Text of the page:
Cinderella joins Elizabeth in advocating for girl power.

READ REVIEW

CINDERELLA AND THE FURRY SLIPPERS

A feminist version of “Cinderella” to suit fans of Robert Munsch’s The Paper-Bag Princess (1980).

This tale begins like the traditional one, with Cinderella slaving away for her stepmother and two stepsisters. But when the day of the prince’s annual ball arrives, she takes matters into her own hands and phones a fairy-godmother service she sees advertised. (Indeed, all of Cinderella’s expectations and dreams are based on ads and magazine articles, a subtle message that most readers will probably miss.) But the fairy godmother who arrives with her animal helpers isn’t anything like what was pictured in the ad. And the dress and slippers and turnip coach the fairy godmother conjures aren’t standard either. Dashed expectations don’t end there, however, as Cinderella discovers when she wins the dance contest (despite a severe wardrobe malfunction) and a solo dance with the prince, who is definitely better in glossy pages than in person. Cinderella’s flight is in earnest, but it quickly becomes a flight to something rather than away: the Girls Only Job Fair gives Cinderella a new lease on life. Barbanègre’s digital illustrations feature bright pastels and a sort of Addams Family sensibility. While the scene inside the job fair features diverse women of all shapes, sizes, and colors, the rest of the book is largely white save for two brown-skinned dance contestants (and the green-skinned fairy godmother!).

Cinderella joins Elizabeth in advocating for girl power. (Picture book. 4-8)

Pub Date: Oct. 10, 2017

ISBN: 978-1-101-91898-2

Page Count: 32

Publisher: Tundra

Review Posted Online: Aug. 2, 2017

Kirkus Reviews Issue: Aug. 15, 2017

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A lesson that never grows old, enacted with verve by two favorite friends

WAITING IS NOT EASY!

From the Elephant & Piggie series

Gerald the elephant learns a truth familiar to every preschooler—heck, every human: “Waiting is not easy!”

When Piggie cartwheels up to Gerald announcing that she has a surprise for him, Gerald is less than pleased to learn that the “surprise is a surprise.” Gerald pumps Piggie for information (it’s big, it’s pretty, and they can share it), but Piggie holds fast on this basic principle: Gerald will have to wait. Gerald lets out an almighty “GROAN!” Variations on this basic exchange occur throughout the day; Gerald pleads, Piggie insists they must wait; Gerald groans. As the day turns to twilight (signaled by the backgrounds that darken from mauve to gray to charcoal), Gerald gets grumpy. “WE HAVE WASTED THE WHOLE DAY!…And for WHAT!?” Piggie then gestures up to the Milky Way, which an awed Gerald acknowledges “was worth the wait.” Willems relies even more than usual on the slightest of changes in posture, layout and typography, as two waiting figures can’t help but be pretty static. At one point, Piggie assumes the lotus position, infuriating Gerald. Most amusingly, Gerald’s elephantine groans assume weighty physicality in spread-filling speech bubbles that knock Piggie to the ground. And the spectacular, photo-collaged images of the Milky Way that dwarf the two friends makes it clear that it was indeed worth the wait.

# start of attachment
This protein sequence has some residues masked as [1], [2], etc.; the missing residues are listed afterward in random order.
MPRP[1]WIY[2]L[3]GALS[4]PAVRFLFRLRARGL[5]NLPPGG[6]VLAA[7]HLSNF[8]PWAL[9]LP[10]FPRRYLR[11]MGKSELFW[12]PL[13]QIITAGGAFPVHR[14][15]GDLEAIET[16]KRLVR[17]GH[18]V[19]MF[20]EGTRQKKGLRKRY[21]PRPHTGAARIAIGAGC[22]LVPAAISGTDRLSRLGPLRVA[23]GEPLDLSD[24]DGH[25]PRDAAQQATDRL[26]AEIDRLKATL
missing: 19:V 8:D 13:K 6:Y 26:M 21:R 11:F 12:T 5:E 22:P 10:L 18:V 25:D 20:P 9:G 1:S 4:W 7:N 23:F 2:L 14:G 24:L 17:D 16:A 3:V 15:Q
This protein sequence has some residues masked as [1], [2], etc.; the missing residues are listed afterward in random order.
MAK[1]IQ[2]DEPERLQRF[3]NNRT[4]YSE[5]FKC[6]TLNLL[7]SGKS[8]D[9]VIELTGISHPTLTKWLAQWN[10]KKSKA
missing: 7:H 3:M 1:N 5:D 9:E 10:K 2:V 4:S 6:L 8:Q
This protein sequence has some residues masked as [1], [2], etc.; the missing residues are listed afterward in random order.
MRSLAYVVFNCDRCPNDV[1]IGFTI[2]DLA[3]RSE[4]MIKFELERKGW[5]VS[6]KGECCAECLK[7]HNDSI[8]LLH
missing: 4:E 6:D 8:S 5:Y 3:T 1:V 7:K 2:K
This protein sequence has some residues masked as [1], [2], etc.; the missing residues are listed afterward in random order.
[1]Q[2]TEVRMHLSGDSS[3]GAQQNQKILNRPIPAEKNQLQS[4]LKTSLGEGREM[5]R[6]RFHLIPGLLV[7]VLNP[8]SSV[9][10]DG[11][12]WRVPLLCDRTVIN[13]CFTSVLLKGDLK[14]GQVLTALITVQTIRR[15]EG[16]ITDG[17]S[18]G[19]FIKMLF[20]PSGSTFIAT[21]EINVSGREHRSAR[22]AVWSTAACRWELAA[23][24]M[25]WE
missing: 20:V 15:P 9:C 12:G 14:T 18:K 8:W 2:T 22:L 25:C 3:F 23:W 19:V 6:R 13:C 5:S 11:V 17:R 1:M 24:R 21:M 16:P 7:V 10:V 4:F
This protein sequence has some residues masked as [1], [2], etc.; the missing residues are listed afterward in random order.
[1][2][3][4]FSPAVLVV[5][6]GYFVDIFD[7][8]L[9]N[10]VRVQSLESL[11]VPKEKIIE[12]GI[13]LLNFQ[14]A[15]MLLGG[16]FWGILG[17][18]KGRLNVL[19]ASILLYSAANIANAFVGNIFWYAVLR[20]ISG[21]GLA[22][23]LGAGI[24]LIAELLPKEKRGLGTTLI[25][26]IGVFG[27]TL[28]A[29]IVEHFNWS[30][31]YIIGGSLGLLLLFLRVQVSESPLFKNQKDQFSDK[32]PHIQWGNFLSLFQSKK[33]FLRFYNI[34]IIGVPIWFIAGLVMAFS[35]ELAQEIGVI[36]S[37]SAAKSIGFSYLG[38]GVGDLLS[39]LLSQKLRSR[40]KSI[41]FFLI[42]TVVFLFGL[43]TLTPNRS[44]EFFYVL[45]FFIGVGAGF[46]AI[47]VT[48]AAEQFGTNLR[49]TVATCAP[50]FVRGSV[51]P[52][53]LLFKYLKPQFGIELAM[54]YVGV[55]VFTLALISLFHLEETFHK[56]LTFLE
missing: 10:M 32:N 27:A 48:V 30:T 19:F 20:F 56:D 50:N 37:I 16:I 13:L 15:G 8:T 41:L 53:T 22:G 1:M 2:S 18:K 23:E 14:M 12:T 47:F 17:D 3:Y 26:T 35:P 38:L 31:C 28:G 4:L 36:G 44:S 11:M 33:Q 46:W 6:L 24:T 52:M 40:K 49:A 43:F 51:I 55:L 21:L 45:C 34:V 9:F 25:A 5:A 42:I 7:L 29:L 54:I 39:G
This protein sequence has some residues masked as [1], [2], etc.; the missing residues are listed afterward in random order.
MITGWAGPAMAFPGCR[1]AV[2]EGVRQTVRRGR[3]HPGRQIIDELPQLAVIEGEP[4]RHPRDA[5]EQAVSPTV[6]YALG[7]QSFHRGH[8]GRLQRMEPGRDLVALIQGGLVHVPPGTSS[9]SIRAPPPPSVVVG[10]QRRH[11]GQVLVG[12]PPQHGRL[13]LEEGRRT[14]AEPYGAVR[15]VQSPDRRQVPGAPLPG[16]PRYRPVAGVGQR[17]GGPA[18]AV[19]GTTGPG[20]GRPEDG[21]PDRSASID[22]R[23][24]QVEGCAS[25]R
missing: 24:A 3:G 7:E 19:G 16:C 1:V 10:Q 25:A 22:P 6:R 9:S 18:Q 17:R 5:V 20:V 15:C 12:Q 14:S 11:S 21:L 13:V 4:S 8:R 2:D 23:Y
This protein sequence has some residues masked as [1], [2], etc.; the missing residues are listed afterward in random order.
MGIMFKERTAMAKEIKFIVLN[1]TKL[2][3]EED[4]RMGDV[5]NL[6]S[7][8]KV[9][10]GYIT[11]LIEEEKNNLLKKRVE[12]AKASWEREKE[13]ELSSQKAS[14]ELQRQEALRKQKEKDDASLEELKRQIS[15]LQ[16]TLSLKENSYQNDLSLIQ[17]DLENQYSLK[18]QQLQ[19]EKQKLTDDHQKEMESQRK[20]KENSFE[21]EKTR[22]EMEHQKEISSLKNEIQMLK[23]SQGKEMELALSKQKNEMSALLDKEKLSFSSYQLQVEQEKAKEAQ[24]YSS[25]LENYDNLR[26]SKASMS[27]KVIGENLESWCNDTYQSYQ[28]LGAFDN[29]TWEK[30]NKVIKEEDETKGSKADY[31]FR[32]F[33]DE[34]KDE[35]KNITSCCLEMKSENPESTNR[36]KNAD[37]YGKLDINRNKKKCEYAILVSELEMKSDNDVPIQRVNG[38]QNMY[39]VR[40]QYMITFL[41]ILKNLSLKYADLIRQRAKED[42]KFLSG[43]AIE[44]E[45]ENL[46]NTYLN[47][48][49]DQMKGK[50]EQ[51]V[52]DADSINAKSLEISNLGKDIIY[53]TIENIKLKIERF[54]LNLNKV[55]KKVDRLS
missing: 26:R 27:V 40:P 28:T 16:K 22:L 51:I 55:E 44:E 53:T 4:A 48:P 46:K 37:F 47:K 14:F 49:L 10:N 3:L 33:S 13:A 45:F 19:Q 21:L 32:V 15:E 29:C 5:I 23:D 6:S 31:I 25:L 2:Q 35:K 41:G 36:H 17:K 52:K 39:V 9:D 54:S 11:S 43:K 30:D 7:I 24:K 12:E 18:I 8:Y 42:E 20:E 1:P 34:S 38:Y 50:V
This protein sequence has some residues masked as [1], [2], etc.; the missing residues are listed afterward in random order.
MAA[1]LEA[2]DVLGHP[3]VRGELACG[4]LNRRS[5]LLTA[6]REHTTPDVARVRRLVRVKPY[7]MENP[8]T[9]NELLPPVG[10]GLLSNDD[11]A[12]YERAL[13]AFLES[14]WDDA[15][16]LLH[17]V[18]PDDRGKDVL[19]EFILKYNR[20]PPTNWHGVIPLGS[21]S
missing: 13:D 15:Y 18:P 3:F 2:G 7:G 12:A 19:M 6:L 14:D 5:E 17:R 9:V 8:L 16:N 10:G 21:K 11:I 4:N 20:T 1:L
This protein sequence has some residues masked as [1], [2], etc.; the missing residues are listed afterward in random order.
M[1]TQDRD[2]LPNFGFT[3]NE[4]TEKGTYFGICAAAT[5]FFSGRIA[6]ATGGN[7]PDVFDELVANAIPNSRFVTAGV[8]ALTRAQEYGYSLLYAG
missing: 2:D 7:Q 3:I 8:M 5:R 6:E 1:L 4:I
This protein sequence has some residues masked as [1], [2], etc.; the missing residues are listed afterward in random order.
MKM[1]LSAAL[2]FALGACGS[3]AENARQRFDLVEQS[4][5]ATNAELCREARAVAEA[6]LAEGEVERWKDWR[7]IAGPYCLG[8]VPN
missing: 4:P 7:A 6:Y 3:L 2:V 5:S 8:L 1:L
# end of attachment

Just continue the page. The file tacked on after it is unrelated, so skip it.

A lesson that never grows old, enacted with verve by two favorite friends . (Early reader. 6-8)

Pub Date: Nov. 4, 2014

ISBN: 978-1-4231-9957-1

Page Count: 64

Publisher: Hyperion

Review Posted Online: Nov. 5, 2014

Kirkus Reviews Issue: Nov. 15, 2014

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Eggs-quisitely excellent.

THE GOOD EGG

Being a good egg can be eggs-cruciatingly stressful.

This earnest counterpart to John and Oswald’s hilarious The Bad Seed (2017) opens with a direct address from an oval-shaped saint to readers: “Oh, hello! I was just rescuing this cat. Know why? Because I’m a good egg.” Just how good is this egg? “Verrrrrry good.” Without hesitation, the bespectacled egg offers to help others with carrying groceries, painting houses, and changing tires. The good egg even tries to “keep the peace” among the other 11 eggs in its dozen, who forgo their bedtime, eat sugary cereal, and break stuff. Rotten eggs indeed! When the pressure of being good proves too much, the beleaguered egg embarks on a journey of self-care. John embeds a seed of a great idea—finding a balance between personal and social responsibility—within a rip-roaring, touching narrative. Despite his sober narrator, the author’s sense of humor remains intact thanks to some clever (and punny) wordplay. Likewise, Oswald’s digitally composed, bright artwork pops with rib-tickling close-ups and character-building moments. Both text and art complement each other perfectly. Too long alone, the protagonist heads back to its rowdy family, imparting a slice of wisdom to readers: “I’ll be good to my fellow eggs while also being good to myself.” It’s an empowering moment made all the better when this good egg returns to find a rapturous welcome from the others.

Eggs-quisitely excellent. (Picture book. 4-8)

Pub Date: Feb. 12, 2019

ISBN: 978-0-06-286600-4

Page Count: 40

Publisher: Harper/HarperCollins

Review Posted Online: Sept. 30, 2018

Kirkus Reviews Issue: Oct. 15, 2018

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